Do you ever get that thing where you go to another room to get something and by the time you get there you’ve forgotten what you went there for? I know it’s not just me, but have you ever been interviewed as a podcast guest and got the feeling you’ve forgotten something?
I’ve certainly done this as a podcast host but more recently realised I’ve been doing this as a podcast guest too. Allow me to explain… Most podcasters with shows like mine are not podcasting as their full-time gig and are not running their shows at a profit. Because of this, we just don’t have the time to do the amount of research and preparation we would prefer to do for their show, nor do we have the means to delegate that work to someone else.
There are those who think that this adds to the magic and mystery of your show, that you are finding things out at the same time as your guests, although not in real time. I’d argue that you’re not adding magic but rather missing out on opportunities. As a podcast host, I know that the best shows I’ve recorded with guests have been the ones I’ve prepared for the most. As a podcast guest, I’ve mostly failed to go further than scheduling a time and showing up.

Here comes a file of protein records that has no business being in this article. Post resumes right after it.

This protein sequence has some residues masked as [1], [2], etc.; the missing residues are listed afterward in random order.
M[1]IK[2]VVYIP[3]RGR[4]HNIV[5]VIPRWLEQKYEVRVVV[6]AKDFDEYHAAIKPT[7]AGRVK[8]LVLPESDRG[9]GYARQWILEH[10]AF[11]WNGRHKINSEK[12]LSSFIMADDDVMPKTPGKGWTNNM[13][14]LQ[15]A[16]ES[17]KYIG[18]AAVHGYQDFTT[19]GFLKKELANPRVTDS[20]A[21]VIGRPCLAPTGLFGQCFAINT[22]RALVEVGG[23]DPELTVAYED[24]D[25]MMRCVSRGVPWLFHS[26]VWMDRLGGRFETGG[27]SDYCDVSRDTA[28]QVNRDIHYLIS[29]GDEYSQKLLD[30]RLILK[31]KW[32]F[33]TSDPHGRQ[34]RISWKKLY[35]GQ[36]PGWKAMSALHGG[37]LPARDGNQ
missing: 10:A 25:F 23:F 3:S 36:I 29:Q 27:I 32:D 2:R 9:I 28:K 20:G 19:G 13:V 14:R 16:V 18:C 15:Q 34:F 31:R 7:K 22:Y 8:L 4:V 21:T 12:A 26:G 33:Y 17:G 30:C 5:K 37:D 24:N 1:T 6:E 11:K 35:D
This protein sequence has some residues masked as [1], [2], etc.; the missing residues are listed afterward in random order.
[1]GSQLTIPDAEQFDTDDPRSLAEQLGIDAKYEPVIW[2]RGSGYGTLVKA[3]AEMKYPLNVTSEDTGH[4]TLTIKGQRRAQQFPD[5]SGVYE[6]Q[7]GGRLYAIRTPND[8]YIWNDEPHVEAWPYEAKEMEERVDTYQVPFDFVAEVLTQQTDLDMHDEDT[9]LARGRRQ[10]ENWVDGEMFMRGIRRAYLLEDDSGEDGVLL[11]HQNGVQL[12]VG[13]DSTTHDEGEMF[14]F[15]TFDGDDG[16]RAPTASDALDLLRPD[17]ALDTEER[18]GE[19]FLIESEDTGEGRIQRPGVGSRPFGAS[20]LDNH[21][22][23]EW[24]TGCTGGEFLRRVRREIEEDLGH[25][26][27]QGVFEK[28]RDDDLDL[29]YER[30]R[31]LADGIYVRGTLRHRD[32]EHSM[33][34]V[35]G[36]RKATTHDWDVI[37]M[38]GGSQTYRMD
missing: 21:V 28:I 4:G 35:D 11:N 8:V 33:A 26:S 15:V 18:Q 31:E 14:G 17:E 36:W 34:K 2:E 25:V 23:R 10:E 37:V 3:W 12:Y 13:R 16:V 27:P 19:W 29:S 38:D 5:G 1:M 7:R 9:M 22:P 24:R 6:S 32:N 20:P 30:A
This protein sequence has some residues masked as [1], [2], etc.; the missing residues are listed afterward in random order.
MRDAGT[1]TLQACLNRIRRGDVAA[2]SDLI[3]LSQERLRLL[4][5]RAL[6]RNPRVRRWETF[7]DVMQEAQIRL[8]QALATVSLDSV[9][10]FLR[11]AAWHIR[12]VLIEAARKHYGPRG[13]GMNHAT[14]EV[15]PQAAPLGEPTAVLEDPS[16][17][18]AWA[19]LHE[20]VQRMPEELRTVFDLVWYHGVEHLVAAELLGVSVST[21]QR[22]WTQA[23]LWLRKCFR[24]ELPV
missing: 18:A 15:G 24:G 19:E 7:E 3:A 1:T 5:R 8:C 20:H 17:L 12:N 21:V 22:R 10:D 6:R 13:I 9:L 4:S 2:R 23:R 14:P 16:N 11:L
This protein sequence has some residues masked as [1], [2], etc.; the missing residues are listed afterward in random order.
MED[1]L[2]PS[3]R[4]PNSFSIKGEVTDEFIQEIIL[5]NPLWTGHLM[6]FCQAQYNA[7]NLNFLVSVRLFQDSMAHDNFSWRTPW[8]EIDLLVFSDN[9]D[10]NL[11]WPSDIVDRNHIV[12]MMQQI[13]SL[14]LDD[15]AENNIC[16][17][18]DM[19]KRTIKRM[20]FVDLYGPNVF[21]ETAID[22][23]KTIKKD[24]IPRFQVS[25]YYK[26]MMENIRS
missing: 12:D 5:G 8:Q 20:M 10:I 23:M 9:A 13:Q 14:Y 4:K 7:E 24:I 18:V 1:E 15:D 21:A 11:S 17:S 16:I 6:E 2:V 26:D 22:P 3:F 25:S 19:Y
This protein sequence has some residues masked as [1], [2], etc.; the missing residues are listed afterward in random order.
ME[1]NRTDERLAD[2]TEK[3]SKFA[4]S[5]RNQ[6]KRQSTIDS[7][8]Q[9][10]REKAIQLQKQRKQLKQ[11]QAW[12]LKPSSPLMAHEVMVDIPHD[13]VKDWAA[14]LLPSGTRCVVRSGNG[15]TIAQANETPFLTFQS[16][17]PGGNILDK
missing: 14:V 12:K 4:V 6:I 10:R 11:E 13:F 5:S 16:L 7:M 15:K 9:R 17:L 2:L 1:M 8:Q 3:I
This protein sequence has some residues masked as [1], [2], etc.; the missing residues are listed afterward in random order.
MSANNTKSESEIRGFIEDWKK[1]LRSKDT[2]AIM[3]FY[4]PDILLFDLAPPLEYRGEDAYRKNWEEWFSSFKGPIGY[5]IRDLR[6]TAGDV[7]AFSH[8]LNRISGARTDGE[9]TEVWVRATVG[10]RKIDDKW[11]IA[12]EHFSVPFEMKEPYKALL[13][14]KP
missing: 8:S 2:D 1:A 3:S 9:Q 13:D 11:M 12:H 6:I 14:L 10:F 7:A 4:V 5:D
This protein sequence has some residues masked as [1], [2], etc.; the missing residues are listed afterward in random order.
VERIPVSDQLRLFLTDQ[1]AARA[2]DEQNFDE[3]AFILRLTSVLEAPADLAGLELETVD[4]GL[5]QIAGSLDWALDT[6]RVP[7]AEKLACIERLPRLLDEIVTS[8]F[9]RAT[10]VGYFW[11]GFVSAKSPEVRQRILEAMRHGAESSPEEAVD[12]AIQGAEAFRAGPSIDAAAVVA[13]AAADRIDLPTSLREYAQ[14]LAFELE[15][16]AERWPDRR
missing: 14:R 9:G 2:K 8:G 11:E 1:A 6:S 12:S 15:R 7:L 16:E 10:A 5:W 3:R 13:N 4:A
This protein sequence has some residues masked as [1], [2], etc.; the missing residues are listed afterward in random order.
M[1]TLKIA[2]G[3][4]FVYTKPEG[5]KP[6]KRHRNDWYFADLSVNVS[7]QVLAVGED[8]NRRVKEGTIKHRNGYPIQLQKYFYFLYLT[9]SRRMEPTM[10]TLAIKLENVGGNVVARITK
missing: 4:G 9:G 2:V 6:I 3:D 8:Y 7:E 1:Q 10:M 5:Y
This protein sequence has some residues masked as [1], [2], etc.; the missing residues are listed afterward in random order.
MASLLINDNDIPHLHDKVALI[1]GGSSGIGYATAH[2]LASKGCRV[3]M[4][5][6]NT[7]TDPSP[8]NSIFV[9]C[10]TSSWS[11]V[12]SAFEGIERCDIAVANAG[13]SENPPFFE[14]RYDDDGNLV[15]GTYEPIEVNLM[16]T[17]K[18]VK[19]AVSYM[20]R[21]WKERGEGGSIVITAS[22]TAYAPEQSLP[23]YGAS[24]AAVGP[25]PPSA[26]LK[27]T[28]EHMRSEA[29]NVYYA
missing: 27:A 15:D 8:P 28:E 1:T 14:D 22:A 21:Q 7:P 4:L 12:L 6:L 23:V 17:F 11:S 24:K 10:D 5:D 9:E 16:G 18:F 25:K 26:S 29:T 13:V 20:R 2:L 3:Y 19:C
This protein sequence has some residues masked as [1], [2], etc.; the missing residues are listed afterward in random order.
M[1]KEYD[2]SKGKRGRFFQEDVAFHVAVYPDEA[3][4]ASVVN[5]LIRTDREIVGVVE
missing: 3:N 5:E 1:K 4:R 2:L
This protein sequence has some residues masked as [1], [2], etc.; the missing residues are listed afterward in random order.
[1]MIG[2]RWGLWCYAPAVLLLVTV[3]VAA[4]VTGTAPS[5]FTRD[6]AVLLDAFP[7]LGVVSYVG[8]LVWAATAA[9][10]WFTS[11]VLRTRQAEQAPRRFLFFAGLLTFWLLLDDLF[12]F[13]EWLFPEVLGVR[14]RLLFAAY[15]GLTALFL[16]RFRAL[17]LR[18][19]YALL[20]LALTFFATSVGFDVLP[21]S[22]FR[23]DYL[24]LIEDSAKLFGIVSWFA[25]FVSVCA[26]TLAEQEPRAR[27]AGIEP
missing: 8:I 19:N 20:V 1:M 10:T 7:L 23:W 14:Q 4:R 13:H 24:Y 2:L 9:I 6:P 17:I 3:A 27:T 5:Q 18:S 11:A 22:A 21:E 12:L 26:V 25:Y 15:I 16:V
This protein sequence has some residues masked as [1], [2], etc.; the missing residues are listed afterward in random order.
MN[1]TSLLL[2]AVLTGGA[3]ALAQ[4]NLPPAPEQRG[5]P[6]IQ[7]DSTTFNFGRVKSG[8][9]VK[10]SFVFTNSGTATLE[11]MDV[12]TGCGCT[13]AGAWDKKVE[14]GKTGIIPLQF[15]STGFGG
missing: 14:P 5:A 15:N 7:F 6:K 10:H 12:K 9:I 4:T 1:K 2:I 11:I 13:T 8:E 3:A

Preparation was one of our 3 Ps in last week’s newsletter & podcast, so I don’t just want to tread the same ground. Last week I offered some simple preparation actions for being a podcast guest. This time I want to talk to you about why it matters and why it’s only going to work with a particular approach to podcast guesting.
I must give a big shout-out to the wonderful Christine McAlister who I had the privilege of recording a podcast episode with last week and who I think rightfully deserves her title as the queen of podcast guesting, although I did warn her I was coming for the title and the accompanying tiara.
What I’ll share with you here is only a fraction of the gold from that conversation which is coming soon mixed with some elements of my latest podcast episode with Simone Sauter and some of my own thoughts on the topic.
If you’re a regular reader, unpreparedness is number 6 on our 7 Deadly Sins of Podcasting:
- Ignorance/lack of awareness
What does everyone else do?
Most people who appear as guests on podcasts probably think along the lines of “why do I need to prepare? I’m going to be asked about myself and my area of expertise and I know plenty about those.” It’s not wrong, it’s just standard practice rather than best practice. Let’s not get into the guests who turn up to give a presentation or a soliloquy, and I’ll assume you already know that’s the worst (even if that’s because I just told you it is.)